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The squadron pilots pose on Valley Forge in July 1952, with 13 flight helmets for their fallen colleagues. Among the survivors are Cleland (back row, middle), Edinger (to his immediate left), and Balser (to Cleland’s right). (US Navy)

The Ordeal of VF-653

From a Navy Reserve pilot’s letters home, a picture of the darkest days of the Korean War

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(Continued from page 3)

May 11: “Received the letters I was looking forward to and one of them had the pictures in it. I’m so happy with them that I just had to answer right away. She sure is a little doll.”

This was Sanko’s last letter home. It arrived after a hand-delivered telegram to the home of his mother, Anna, in New Salem, Pennsylvania, telling of Sanko’s May 13 loss to anti-aircraft fire. Dan Sanko, though still a toddler, remembers the event: his mother’s and his Aunt Mary’s immediate distress, and his grandmother stoically continuing to wash dishes in the kitchen. “I was pretty small at the time, but I remember standing in the dining room, with my mom and aunt in the living room and my grandmother in the kitchen,” he says. “I think I was told later on that my grandmother had a premonition about my dad’s death. So she wasn’t surprised when the telegram arrived.”

Though Sanko was initially listed as missing in action, hopes for his safe return were dashed by a May 17 letter to Millie from his wingman, Eddie Kearns. Kearns recounted that a formation led by Cleland was in a bombing and strafing run. Sanko had dived on an anti-aircraft gun position, with Kearns following. “I was in a straight dive when I saw Joe’s plane hit by anti-aircraft fire,” Kearns wrote. The right wing of Sanko’s Corsair was nearly severed. Kearns then saw “a flaming mass of wreckage burning on the ground…. Millie, I want to be very honest with you…. [I]t would just about be impossible for him to have gotten out of his plane…. I am sure it was over very quickly.”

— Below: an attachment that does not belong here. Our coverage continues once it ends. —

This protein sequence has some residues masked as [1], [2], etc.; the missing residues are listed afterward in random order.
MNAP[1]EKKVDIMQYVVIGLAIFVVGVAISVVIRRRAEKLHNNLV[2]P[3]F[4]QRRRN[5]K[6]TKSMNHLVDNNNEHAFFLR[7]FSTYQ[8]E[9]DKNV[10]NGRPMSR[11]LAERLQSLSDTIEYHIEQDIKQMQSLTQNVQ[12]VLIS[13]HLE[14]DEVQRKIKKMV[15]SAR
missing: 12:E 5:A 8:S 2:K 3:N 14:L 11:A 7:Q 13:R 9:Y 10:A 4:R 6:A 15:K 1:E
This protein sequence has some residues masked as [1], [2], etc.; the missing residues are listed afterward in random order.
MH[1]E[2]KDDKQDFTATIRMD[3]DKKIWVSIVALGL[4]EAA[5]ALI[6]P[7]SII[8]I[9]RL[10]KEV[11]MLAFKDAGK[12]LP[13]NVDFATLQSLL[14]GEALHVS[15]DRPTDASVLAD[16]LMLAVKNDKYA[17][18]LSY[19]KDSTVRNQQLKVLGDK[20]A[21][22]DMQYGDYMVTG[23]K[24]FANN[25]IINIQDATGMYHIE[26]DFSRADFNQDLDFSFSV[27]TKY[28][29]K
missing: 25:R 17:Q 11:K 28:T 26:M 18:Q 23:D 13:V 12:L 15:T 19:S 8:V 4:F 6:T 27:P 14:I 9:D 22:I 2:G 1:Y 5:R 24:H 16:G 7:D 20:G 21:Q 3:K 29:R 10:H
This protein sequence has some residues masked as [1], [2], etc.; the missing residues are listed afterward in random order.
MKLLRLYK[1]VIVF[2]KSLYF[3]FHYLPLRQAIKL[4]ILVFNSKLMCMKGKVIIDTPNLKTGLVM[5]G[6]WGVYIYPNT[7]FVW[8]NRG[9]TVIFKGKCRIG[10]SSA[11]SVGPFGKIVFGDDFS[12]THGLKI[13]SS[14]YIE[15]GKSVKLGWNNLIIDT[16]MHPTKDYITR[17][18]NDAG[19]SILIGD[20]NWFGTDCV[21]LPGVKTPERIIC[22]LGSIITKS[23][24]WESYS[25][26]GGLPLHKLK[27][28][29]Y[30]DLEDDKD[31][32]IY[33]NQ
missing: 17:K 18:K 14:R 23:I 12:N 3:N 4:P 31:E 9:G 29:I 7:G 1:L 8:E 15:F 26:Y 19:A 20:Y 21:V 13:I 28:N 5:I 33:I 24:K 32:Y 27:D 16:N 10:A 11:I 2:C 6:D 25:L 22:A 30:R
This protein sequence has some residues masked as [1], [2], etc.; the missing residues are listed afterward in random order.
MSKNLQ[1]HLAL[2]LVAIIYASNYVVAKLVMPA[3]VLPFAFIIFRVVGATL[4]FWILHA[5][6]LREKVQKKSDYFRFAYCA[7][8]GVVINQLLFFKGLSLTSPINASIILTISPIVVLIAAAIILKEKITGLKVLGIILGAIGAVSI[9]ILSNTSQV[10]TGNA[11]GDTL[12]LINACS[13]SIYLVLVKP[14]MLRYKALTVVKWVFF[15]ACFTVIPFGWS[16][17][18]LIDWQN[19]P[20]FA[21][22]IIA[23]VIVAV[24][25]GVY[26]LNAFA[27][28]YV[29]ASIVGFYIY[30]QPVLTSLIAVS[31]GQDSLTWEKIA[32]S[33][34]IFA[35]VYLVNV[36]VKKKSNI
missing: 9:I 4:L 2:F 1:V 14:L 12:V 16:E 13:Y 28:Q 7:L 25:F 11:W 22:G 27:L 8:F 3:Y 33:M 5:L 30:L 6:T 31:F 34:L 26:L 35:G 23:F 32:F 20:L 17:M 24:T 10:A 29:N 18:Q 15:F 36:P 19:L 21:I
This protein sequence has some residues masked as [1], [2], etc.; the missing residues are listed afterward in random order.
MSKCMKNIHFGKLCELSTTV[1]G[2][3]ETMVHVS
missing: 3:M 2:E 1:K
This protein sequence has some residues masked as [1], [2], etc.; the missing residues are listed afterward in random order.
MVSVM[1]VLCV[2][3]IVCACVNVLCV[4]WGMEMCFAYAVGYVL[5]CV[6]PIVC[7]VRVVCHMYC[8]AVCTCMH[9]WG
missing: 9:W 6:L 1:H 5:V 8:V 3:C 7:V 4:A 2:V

Sanko was one of three ATG-1 airmen lost in combat during Valley Forge’s fourth tour. During the group’s fifth and final tour, four more were lost, including two from VF-653. The squadron, having lost a total of 11, was assigned for its final missions to less hazardous coastal hops.

However, on June 10, ATG-1’s last day of combat operations, Cleland was still pushing. “He was shot up pretty good by flak,” Len DeFranco recalls. “He ditched in Wonsan Harbor [in North Korea] and was picked up by a helicopter.” The airplane Cleland lost that day was not Fighting 301, which made it through the war.

VF-653’s Korean War losses—13 pilots missing, killed, or severely injured, about 46 percent of the number first deployed—represented almost half of those sustained by ATG-1. As measured by total sorties flown, the results are equally stark: ATG-1’s airmen flew a combined 7,113; VF-653’s rate of losses per missions flown was twice as high as the air group’s overall rate.

A July 1952 group photo taken on Valley Forge’s flight deck shows 18 flight-jacketed VF-653 crewmen. Arrayed at their feet are 13 flight helmets, emblazoned with polka dots and smiling clown faces, representing their missing comrades: two severely injured (and evacuated), 11 killed or missing. “A Navy photographer was taking pictures of us that day,” Balser recalls. “When he finished up, I gave him my camera and asked him to take this group shot.”

Back in Ohio and Pennsylvania, 11 families struggled with the losses. Dan Sanko tells me that his mom never fully recovered. She remarried several years later, but later divorced. She died in 1982.

In its April 4, 2005 issue, 53 years after Joe Sanko’s death, Newsweek published a letter from Kathy Sanko Fennell, Joe’s daughter. In response to a March 20 article entitled “Children of the Fallen,” Kathy, a physician’s assistant in Medford, Oregon, wrote: “I was 6 weeks old when he died. We never met. His remains were not recovered…. Throughout my life I often hoped that one day my father would suddenly appear…. There must be a better way to resolve conflicts that is less destructive.”

Dan Sanko grew up wanting to be a military pilot like his dad. “I had a ninth grade science teacher who gave us lessons on basic aviation and aerodynamics,” he tells me. “He had pictures of military aircraft that he asked the class to identify, but he wouldn’t let me even raise my hand. I knew every one of them.”

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